Incremental reforms will not work, for several reasons. They are nowhere near the necessary speed, and will settle for the least common denominator. They purport to address critical issues that have become lightning rods, like ISDS, and the social harms by gender, labour, environment, and indigenous rights, by cosmetic clip-ons that change nothing. Digging us deeper into the regime is not a fix. Instead, it will extend the time needed for larger scale paradigmatic reform.
Consider two of the most pressing challenges to that system. You can’t shoehorn climate change into the existing regime. Equally, digital technologies are bringing a fundamental transformation to which old models of trade, investment, even intellectual property no longer apply. You can’t address the opportunities and challenges this poses by tinkering. We need to move from the economic reality of the past to a future based on a different paradigm.
We have to fill the vacuum of leadership before others do. We have seen radical change before – in the post-depression era of Keynesian welfarism and the neoliberalism of the 1970s. If progressive ideas are not yet in vogue then we need to create intellectual framework and build movements to generate a momentum for ideas, communicate them, create political will, and make sure our ideas are on the table. Otherwise the void will be filled by the ‘corporations-first’ model of recent decades, or an America-first model competing for ascendancy with an equally self-interested China.
We have the capacity to do that, but it is part of a larger political and social project. We need to re-empower governments because they have outsourced so much of what needs to be done and make sure that policy and regulatory space is not closed off by even more deals. But it is not enough to reassert the role of the state. States are not benign. Their alignment with capital and political and economic elites has to be constantly contested. National regulations can be even worse than the international agreements. Silenced voices – Maori, women, precarious workers, including migrants – which have been systematically disempowered by the state, by corporations and by agreements, need to be genuinely empowered in reformulated economic models and governance processes.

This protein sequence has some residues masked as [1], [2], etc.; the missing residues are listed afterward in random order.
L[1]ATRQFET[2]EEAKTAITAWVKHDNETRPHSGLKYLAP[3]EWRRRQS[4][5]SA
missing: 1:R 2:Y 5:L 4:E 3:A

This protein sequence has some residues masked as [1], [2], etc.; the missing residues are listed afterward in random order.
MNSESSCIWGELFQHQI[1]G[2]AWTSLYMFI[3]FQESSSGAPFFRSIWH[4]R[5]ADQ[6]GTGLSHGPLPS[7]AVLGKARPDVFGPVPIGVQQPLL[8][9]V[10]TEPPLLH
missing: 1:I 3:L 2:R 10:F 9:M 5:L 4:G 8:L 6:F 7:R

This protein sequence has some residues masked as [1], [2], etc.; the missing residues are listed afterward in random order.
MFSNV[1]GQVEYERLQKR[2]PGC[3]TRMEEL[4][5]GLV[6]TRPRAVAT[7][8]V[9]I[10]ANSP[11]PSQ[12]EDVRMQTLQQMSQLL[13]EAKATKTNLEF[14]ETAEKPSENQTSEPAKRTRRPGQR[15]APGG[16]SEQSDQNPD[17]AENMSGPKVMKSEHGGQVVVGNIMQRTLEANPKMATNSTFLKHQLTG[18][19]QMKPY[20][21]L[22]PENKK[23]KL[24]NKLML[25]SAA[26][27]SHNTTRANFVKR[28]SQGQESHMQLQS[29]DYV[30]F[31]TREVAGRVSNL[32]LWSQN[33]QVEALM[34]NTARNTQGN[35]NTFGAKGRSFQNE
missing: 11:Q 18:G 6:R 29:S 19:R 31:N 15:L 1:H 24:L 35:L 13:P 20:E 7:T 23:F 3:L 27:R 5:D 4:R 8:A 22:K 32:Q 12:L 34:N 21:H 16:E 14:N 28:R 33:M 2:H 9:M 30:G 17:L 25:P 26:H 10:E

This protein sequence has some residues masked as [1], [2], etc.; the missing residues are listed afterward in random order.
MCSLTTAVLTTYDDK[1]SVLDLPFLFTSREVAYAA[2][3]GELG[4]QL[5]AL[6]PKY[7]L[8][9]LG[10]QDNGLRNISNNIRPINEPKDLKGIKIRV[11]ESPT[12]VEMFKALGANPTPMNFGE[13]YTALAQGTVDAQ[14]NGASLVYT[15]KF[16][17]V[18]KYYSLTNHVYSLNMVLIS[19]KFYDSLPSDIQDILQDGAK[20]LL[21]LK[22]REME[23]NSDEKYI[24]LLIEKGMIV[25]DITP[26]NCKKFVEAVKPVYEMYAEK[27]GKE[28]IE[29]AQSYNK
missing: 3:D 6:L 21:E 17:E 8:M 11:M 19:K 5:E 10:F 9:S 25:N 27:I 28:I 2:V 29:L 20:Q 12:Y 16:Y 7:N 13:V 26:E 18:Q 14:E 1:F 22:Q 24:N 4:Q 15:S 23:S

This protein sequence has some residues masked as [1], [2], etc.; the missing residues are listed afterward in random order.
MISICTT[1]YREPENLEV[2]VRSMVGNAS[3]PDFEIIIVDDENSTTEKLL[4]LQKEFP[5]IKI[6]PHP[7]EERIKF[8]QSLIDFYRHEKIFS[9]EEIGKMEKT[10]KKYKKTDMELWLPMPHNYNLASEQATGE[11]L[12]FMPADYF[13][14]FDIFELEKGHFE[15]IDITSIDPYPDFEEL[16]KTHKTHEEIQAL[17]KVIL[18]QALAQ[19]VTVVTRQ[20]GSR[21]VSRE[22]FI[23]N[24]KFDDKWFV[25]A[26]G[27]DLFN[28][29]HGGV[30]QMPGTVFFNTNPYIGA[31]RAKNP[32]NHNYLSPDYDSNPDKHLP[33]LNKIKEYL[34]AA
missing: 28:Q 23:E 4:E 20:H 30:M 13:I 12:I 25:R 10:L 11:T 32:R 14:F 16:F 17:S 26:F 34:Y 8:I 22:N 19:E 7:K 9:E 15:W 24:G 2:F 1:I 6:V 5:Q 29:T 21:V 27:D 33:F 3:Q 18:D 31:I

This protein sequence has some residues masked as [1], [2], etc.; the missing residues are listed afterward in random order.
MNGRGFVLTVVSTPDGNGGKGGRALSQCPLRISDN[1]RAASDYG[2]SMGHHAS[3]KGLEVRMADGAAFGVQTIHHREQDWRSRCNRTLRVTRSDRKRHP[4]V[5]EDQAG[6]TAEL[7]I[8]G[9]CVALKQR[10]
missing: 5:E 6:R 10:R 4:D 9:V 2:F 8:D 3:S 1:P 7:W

There are also limits to what states can do to address global aspirations and abuses, such as the catastrophic threat of climate change and the private global oligopoly of GAFA and Ali Baba. By default and design, responses to these challenges are being framed by the rules of neoliberal trade and investment treaties. We need global aspirations, based on different visions, values, politics and institutions.
To end with my favourite line from Gramsci: We are in an interregnum. The old regime of international economic agreements is dying. We are surrounded by morbid symptoms of its demise. The new is yet to be born. We don’t know what it will look like. It could be more of the corporate-led agenda that the neoliberalism and financialised capitalism. It could be a battle between the world’s most powerful authoritarian regimes. Or it could be remade according to fundamental principles of social justice and survival of the planet. The third seems a no-brainer to me.
What might this involve?
I don’t want to pre-empt the discussion at this hui or the ideas you might produce at the end – and Jim Stanford is about to present some ideas of his own. Let me identify a handful of progressive alternatives that are already underway.
The UNCTAD Trade and Development Report cited earlier urges states to revisit the original post-war Havana Charter on which the GATT was based and update it for the digital age. Born of post-war Keynesianism, the Havana Charter recognised the links between labour market conditions, inequality and trade, as well as anticompetitive business practices, monopolistic control and limited access to market. Returning free trade rules to their roots and shedding the non-trade ephemera would be a start.
The UN Human Rights Council is meeting this week to advance its mandate to develop a legally binding international instrument on transnational corporations and human rights. There is an internal battle between the state and NGOs supporting the treaty, mainly from countries that have been targets of investment disputes, and OECD countries led by the EU seeking to sabotage it. New Zealand has not YET participated in this process. If we are looking at real rebalancing by putting people and planet before corporate interests, New Zealand needs to become involved – on the right side.